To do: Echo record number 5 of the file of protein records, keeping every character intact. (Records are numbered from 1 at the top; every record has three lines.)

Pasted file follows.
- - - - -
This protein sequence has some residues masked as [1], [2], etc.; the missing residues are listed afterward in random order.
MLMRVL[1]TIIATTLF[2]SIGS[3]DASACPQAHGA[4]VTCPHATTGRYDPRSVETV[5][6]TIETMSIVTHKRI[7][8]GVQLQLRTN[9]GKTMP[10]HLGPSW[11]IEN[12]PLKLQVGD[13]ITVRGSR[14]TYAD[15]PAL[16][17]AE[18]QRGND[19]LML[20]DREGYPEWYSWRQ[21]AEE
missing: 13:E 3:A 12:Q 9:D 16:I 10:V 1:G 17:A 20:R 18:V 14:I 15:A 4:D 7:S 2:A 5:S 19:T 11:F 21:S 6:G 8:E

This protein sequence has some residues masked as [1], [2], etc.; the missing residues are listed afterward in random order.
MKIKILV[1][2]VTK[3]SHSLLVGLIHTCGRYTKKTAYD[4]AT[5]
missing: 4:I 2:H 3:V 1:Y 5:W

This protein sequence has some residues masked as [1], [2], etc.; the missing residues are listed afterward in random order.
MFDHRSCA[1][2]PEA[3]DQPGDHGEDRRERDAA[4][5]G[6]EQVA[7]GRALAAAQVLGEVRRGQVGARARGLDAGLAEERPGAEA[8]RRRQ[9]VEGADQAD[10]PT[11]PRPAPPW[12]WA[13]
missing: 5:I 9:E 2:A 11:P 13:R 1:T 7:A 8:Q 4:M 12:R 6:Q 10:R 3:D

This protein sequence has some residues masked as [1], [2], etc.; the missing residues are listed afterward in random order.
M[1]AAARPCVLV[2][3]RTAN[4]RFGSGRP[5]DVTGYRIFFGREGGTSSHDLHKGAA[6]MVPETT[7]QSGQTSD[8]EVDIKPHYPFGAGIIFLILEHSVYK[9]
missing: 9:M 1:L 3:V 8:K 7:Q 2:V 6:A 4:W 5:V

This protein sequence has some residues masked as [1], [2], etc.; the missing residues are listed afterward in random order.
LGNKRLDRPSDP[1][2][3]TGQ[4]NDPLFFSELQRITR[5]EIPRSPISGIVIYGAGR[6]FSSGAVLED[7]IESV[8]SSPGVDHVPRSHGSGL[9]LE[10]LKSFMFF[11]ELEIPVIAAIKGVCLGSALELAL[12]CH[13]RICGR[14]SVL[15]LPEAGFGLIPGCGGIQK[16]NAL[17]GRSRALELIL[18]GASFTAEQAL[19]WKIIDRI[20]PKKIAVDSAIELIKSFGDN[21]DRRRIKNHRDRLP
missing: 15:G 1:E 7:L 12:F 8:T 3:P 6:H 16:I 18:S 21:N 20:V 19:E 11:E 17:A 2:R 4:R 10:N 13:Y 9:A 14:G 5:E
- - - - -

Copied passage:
This protein sequence has some residues masked as [1], [2], etc.; the missing residues are listed afterward in random order.
LGNKRLDRPSDP[1][2][3]TGQ[4]NDPLFFSELQRITR[5]EIPRSPISGIVIYGAGR[6]FSSGAVLED[7]IESV[8]SSPGVDHVPRSHGSGL[9]LE[10]LKSFMFF[11]ELEIPVIAAIKGVCLGSALELAL[12]CH[13]RICGR[14]SVL[15]LPEAGFGLIPGCGGIQK[16]NAL[17]GRSRALELIL[18]GASFTAEQAL[19]WKIIDRI[20]PKKIAVDSAIELIKSFGDN[21]DRRRIKNHRDRLP
missing: 15:G 1:E 7:L 12:F 8:T 3:P 6:H 16:I 18:S 21:N 20:V 19:E 11:E 17:A 2:R 4:R 10:N 13:Y 9:A 14:G 5:E